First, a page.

Transparency affects things like whether or not:
- Employees can view other reports submitted in their division/department;
- Employees can view other reports submitted in their company;
- Employees can view what actions and decisions have been made on a reported concern;
- How they are notified of submitted issues;
- Who manages highly sensitive and confidential issues; and
- How involved employees are in change management.
Different Levels of Transparency
Aviation safety management systems with range from:
- Low transparency – Employees have very limited access to reported information, for example:
- Front line employees can only see issues they report
- Employees cannot see specific actions taken on issues unless management notifies them
- Strict user roles hierarchy in the SMS for view/management/access privileges
- Non-management employees have very little involvement in change management
- High transparency – employees have a lot of access to most reporting information, for example
- Front line employees can see most issues reported in their division/company
- Employees can see actions taken on reported issues
- Some user role hierarchy, either documented or an “informal” hierarchy
- Employees are notified of changes and may be able to weigh in their opinion on the changes
Your organization will likely fall somewhere in between. Often times, organizations with low transparency tend to be either:
- Handling a lot of sensitive information;
- Operating with poor safety culture; or
- Large with numerous safety roles and responsibilities.
Organizations with high transparency tend to be either:
- Small with flexible safety roles and responsibilities;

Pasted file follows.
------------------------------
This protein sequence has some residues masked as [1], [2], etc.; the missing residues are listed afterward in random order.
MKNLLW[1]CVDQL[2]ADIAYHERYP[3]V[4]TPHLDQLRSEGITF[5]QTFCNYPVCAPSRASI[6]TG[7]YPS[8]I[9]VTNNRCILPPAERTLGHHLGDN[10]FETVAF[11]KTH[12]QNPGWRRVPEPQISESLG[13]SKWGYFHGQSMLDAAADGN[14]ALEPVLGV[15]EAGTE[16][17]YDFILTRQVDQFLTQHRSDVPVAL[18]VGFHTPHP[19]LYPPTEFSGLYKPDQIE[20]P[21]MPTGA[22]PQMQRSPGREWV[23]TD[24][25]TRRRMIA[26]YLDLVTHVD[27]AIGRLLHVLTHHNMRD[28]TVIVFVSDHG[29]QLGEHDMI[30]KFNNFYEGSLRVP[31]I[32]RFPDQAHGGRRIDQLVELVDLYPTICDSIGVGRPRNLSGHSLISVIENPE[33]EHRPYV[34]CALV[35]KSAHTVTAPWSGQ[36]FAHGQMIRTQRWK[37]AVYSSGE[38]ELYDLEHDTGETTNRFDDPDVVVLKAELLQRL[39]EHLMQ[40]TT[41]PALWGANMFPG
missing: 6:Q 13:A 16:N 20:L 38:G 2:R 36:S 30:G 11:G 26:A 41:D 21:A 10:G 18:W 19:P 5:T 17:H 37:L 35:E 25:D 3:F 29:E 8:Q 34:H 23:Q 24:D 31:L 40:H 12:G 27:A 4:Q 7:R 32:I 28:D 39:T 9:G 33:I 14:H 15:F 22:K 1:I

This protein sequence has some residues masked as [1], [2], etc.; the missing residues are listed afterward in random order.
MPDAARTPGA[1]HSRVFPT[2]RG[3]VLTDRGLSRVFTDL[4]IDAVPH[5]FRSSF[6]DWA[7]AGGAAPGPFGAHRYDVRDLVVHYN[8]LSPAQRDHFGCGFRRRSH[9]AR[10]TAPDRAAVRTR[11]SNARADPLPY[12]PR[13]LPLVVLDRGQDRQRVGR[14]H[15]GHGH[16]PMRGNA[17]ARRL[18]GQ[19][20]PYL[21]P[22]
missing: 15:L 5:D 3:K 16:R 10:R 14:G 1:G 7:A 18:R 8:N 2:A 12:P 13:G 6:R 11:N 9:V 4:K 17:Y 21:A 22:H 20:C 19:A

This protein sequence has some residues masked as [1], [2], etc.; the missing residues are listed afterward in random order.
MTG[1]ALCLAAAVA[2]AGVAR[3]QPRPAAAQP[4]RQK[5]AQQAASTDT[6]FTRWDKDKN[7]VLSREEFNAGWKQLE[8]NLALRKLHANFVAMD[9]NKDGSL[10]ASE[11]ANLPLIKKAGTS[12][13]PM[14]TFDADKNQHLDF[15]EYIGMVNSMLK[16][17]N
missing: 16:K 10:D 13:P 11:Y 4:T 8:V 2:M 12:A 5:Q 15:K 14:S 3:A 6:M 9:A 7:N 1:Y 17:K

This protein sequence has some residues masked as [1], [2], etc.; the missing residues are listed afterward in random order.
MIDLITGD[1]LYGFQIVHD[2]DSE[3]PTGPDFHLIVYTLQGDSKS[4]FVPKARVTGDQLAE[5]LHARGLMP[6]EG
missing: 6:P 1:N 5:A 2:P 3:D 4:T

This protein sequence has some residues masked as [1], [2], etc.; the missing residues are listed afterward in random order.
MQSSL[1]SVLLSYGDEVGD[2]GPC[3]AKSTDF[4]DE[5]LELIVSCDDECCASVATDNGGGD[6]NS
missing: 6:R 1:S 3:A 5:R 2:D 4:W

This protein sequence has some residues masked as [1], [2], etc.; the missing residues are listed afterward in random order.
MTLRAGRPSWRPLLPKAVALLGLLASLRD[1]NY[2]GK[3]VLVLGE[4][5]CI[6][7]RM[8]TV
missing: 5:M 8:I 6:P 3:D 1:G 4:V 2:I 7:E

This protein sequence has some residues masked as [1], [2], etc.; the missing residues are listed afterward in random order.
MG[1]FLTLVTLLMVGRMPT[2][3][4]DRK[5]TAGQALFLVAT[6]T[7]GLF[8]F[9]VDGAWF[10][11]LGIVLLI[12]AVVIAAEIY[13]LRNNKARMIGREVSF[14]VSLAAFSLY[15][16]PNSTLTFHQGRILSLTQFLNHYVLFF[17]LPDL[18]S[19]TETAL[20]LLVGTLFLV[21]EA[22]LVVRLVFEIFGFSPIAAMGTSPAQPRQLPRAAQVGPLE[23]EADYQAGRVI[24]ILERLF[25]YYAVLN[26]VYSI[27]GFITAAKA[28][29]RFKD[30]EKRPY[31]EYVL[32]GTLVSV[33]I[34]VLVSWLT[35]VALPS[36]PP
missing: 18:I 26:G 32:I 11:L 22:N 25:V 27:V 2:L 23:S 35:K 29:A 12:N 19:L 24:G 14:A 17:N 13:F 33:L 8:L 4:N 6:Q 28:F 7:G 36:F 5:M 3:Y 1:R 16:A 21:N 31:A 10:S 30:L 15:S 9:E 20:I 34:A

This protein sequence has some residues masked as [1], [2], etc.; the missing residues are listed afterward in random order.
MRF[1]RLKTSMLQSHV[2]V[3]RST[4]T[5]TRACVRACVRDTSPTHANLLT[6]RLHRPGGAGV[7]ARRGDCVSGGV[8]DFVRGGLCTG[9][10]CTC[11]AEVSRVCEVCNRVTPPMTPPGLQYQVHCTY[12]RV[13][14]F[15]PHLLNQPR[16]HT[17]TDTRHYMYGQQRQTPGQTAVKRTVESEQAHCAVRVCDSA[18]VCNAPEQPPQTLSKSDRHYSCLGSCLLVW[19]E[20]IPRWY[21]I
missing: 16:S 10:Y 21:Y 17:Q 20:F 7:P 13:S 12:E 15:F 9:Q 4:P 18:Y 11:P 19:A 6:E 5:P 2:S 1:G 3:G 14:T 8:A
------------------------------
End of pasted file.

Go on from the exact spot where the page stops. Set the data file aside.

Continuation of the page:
- Operating with a mature safety culture; or
- Handling routine, non-sensitive information.
It’s a very good idea to have a commitment to transparency, be that a commitment to being open and available with information or being committed to keeping reported information secure and private.
What is Safety [Information] Responsibility in Aviation Safety
Safety information responsibility in aviation safety is about:
- How is your organization taking ownership of reported safety information; and
- Who is managing safety information?
Mismanagement of safety information (i.e., irresponsibility), usually winds up with:
- Safety information not being reported;
- Safety information being lost; or
- Inconsistent safety information, such as different spreadsheets with different information.
Your organizations needs to ensure:
- All reported safety information is safe and reliable;
- Responsible mangers are being accountable for reported information; and
- Employees are reporting safety concerns.
Responsibility is everyone’s job.
How to Handle Safety Information Responsibility Safety
Some good practices your organization can adopt to ensure safety information is owned, reliable, and reported are:
- Develop a mandatory/voluntary reporting policy;
- Perform internal audits/inspections on managed issues; and
- Invest in an SMS point solution or aviation safety management software to ensure that safety information is reliable.
In short, invest in the resources (tools, documentation) and ensure that safety information is handled well.